2. Section 1469 is found in chapter 5 of article I of the Code of Civil Procedure under the specific title of "Provision for the support of the family." The word "family" as thus used has received at the hands of this court exact definition — a definition narrower than that which Woerner gives (1 Woerner on American Law of Administration, 2d ed., sec. 88), but none the less a just and reasonable definition under our law. In In re Noah, 73 Cal. 580, [2 Am. St. Rep. 829, 15 P. 290], this court quotes with approval the following: "It is an allowance made to the family. . . . I think that the statute was intended to embrace those who were the immediate family of the deceased; those who were by law entitled up to his death to look to him for support and protection. . . . Yet any person to be entitled to an allowance out of the estate, must have been in receipt of, or in law entitled to demand of deceased, maintenance before his death. (Byrnes' Estate, Myrick's Prob. Rep. 1.)" Section 1469 of the Code of Civil Procedure provides as follows: "If, upon the return of the inventory of the estate of the deceased person, it shall appear therefrom that the value of the whole estate does not exceed the sum of $1500, and if there be a widow or minor children of the deceased, the court, or a judge thereof, shall, by order, require all persons interested to appear on a day fixed, to show cause why the whole of said estate should not be assigned for the use and support of the family of the deceased. . . . If, upon the hearing the court finds that the value of the estate does not exceed the sum of $1500, it shall, by decree for that purpose assign to the widow of the deceased, if there be a widow, if no widow, then to the minor children of the deceased, if there be minor children, the whole of the estate." It will thus be noted that this section is not only found under the sub-title of "Provision for the support of the family," but itself declares that where the estate is apparently of less value than one thousand five hundred dollars notice shall be given to show cause "why the whole of said estate should not be assigned for the use and support of the family of the deceased. When provision is made that the estate shall be assigned to the widow, if there be a widow and no minor children, it is manifest from the context and from the title to the chapter that it means that it shall be assigned to the widow, when she thus constitutes the family of the deceased, and to her and the minor children when together they constitute the family of the deceased. Thus it is said in Estate of Neff, 139 Cal. 71, [ 72 P. 632]: "Taking all the code sections together, and considering the regard which the law has for the interests of the family, it was clearly the intention of the legislature that small estates under $1500 shall go immediately to the family without further administration." And it is declared in Phelan v. Smith, 100 Cal. 158, [34 P. 667], that where a decree sets apart a homestead for "the use of the family of the deceased" without mentioning the widow and children, it will be construed as using the term "family" in the sense of the statute providing for homesteads, to denote the surviving wife and children.
While the precise question whether a widow, who was not at the time of her husband's death a member or part of his family, is entitled to distribution under section 1469 of the Code of Civil Procedure has never arisen in this state, nevertheless under similar statutes pertaining to the homestead, and in other states under like statutes making provision for the maintenance or support of the family, the rule of decision has been uniform that the widow, to take, must come within the definition of "family," must have been a member thereof, or at least must, without fault of her own, have been entitled to maintenance and support from the husband during his lifetime. Thus in Wickersham v. Comerford, 96 Cal. 433, [31 P. 358], it was held that a wife separated from her husband by agreement of separation whereunder each spouse surrendered his or her claims upon the other for support or sustenance, ceased to be a member of his family, and was therefore not entitled to family allowance under sections 1465, 1466, and 1468 of the Code of Civil Procedure, nor to a homestead, even for a limited period, the court in this connection saying: "and since I think the setting apart of a homestead by the court from the separate property of the husband, as required by section 1465, `for the use of the surviving . . . wife and the minor children; or . . . for the use of the minor children,' means the setting of it apart for the temporary use of the family in the sense in which the word `family' is used in sections 1466 and 1468, it follows that the surviving wife is not entitled to such homestead unless she had been a member of her husband's family immediately before and at the time of his death." And in In re Noah, 73 Cal. 583, [2 Am. St. Rep. 829, 15 P. 287], where the wife had voluntarily separated from her husband, and in consideration of money paid to her had waived all her marital claims, and had continued to live apart from him without any attempt to set aside the agreement or to assume again their marital relations, or to demand from him further support, it was ruled that she had ceased to be a member of his family, and upon the husband's death was not entitled to a family allowance under sections 1465 and 1466 of the Code of Civil Procedure. In other jurisdictions the rule of decision is so uniform that it is embodied in the following declaration in 18 Cyc. 393: "The special allowance to a widow is usually denied where she was not living in a family relation with her husband at the time of his death unless her separation was involuntary and through no fault of hers or was based upon reasons constituting a sufficient ground for divorce." (See, also, Linton v. Crosby, 56 Iowa, 386, [41 Am. Rep. 107, 9 N.W. 311]; Booth Mercantile Co. v. Murphy, 14 Idaho, 212, [93 P. 777]; Hettrick v. Hettrick, 55 Pa. St. 290; Goss v. Harris, 117 Ga. 345, [43 S.E. 734].)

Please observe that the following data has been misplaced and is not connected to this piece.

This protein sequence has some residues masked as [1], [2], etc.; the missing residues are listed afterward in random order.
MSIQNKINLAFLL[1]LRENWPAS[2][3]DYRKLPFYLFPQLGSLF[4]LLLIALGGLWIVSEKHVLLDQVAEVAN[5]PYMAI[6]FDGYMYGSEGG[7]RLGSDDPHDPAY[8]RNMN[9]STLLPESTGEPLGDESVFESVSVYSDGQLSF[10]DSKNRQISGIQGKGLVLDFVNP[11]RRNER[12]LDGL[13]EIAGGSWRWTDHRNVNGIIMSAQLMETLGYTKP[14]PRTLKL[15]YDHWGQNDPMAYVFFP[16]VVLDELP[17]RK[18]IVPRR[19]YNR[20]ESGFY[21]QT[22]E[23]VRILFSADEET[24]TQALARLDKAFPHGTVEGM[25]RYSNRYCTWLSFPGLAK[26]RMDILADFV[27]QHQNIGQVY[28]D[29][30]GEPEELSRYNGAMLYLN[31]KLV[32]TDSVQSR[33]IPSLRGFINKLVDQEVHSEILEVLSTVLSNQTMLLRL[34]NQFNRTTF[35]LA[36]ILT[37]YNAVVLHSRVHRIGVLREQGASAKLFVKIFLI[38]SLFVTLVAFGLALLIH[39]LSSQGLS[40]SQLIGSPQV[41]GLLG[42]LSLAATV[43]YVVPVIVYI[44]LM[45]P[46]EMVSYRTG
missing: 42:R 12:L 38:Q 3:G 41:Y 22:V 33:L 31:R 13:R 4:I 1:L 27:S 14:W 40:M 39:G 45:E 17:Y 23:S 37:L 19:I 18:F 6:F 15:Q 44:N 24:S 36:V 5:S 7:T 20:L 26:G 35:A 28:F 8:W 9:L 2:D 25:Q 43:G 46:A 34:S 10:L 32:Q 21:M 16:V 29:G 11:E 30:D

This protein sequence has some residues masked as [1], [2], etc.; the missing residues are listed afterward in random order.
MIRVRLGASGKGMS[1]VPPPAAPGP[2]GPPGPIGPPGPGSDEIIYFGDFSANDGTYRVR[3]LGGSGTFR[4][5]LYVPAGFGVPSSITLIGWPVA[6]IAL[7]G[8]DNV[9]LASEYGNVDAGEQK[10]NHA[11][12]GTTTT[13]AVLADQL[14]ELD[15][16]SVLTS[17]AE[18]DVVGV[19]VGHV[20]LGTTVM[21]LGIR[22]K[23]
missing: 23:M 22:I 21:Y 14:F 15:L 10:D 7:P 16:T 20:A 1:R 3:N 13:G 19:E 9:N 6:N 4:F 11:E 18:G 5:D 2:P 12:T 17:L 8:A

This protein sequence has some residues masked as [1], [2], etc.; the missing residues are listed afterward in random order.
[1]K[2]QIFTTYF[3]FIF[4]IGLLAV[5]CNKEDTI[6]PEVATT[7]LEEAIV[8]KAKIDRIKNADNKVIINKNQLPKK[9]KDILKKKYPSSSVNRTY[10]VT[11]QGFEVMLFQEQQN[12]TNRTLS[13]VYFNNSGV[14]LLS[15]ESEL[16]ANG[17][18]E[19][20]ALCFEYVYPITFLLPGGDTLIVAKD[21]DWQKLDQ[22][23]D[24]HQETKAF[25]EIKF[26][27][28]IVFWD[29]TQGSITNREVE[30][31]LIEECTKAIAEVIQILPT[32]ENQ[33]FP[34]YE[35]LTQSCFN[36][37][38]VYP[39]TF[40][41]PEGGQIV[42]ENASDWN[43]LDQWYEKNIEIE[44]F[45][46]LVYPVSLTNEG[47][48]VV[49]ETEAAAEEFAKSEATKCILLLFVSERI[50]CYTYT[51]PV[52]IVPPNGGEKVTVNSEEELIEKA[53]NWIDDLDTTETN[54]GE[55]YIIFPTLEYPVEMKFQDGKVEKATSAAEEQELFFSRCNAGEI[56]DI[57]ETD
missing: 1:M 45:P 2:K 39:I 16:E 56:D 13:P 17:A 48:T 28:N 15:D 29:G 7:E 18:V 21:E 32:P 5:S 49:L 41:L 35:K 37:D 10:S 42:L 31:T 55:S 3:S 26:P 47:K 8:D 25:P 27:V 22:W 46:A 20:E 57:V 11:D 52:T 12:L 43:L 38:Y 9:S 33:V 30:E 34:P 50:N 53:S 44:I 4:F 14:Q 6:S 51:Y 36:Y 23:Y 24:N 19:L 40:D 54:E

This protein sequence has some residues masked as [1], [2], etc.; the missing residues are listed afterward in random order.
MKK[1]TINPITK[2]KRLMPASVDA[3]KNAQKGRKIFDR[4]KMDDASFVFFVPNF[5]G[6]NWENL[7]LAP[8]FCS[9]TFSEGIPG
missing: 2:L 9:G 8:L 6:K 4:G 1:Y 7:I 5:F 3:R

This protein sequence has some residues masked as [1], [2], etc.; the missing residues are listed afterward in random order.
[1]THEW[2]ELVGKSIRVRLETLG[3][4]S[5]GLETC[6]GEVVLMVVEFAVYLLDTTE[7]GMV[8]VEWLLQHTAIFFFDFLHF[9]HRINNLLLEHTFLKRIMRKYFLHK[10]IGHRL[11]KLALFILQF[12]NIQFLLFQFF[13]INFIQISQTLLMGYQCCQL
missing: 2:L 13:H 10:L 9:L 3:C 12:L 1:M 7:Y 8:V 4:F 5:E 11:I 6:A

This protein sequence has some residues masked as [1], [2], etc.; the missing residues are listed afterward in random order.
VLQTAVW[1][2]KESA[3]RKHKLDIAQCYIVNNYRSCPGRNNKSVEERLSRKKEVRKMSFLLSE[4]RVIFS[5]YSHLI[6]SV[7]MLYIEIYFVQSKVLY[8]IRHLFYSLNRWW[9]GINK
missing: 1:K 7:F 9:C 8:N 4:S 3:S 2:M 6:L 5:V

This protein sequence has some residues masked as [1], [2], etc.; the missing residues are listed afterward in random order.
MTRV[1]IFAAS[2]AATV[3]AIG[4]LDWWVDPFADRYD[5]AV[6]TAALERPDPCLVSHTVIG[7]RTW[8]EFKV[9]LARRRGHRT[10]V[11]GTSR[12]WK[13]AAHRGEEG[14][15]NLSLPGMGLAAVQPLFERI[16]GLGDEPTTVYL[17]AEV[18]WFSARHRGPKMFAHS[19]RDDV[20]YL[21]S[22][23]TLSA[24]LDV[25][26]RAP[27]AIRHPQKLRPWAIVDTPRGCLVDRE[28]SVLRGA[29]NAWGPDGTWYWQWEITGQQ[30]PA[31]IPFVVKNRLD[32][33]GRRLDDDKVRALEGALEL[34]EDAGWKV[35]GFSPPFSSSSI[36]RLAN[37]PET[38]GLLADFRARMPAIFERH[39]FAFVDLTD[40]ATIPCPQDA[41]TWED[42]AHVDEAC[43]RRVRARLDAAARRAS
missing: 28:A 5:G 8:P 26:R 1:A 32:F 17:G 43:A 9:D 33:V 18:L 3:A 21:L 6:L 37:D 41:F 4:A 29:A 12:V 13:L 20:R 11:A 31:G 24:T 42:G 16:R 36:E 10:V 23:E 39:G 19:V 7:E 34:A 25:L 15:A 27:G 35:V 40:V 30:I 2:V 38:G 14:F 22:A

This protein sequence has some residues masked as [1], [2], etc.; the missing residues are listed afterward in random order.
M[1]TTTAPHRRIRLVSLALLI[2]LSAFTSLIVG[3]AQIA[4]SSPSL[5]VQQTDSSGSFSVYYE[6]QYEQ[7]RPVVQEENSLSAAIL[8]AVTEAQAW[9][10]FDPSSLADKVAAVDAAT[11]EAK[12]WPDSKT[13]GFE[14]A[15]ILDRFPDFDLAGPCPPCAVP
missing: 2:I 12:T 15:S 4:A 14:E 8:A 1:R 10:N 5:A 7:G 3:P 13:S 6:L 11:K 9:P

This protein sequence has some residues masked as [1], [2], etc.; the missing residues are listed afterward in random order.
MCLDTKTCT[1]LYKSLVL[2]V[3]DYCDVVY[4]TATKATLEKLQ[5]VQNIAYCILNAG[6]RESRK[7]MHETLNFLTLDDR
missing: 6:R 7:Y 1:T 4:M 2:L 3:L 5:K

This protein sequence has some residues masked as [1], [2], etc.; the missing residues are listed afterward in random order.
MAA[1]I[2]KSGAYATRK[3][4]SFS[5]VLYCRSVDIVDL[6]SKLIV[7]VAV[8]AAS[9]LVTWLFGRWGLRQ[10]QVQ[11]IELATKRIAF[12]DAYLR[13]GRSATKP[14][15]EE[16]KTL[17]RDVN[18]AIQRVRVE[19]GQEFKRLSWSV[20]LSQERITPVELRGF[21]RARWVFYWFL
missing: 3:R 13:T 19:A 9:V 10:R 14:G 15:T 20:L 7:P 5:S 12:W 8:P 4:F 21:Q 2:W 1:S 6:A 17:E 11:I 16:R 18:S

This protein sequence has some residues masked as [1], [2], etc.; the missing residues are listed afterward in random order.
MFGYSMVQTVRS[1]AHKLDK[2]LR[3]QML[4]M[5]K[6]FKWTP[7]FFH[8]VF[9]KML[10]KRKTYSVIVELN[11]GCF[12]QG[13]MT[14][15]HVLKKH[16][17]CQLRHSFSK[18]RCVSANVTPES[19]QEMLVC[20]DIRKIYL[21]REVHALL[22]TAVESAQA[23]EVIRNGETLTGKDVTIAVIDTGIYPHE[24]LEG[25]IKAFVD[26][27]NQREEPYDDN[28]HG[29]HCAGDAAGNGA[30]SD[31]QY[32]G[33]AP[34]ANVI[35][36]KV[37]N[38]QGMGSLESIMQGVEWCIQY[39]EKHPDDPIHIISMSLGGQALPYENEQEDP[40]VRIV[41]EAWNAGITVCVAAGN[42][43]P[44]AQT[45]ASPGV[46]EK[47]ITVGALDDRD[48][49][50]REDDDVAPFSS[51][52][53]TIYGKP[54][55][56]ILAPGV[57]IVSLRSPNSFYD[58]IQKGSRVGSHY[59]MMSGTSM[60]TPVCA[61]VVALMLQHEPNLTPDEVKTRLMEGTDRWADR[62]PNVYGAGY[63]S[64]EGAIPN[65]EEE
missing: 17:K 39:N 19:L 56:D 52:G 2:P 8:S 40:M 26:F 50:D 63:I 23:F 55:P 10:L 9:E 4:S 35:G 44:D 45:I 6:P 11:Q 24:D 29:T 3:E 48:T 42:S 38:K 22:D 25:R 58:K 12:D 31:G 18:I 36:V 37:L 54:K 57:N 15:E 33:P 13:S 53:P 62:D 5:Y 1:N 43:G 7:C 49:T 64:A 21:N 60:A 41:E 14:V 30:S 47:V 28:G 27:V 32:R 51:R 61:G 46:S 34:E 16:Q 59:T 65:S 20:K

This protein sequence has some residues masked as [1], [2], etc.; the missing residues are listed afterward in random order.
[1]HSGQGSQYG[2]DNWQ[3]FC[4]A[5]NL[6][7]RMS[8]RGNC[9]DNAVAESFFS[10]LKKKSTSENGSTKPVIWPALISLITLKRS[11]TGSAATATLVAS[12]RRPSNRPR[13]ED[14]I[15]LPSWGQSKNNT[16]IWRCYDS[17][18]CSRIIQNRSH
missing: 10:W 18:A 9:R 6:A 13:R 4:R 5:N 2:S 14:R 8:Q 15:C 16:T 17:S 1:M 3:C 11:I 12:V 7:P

Under the views thus expressed, namely, that the widow is entitled to distribution under 1469 only when she is a member of the family of the deceased, that is to say, when she has been in the receipt of or in law entitled to demand of the deceased a maintenance before his death, it necessarily follows that the determination of the status of the widow in this regard, when her membership in the family is called in question, is always pertinent and indeed necessary. Section 175 of the Civil Code declares that "a husband abandoned by his wife is not liable for her support until she offers to return, unless she was justified, by his misconduct, in abandoning him; nor is he liable for her support when she is living separate from him, by agreement, unless such support is stipulated in the agreement."
It follows, therefore, that the evidence sought to be introduced by appellant, tending to determine the status of the widow as a member of the deceased's family, was improperly rejected, and for this reason the decree appealed from is reversed and the petition for distribution to the widow remanded for a new hearing, in accordance with the views herein expressed.
Lorigan, J., and Melvin, J., concurred.
Hearing in Bank denied.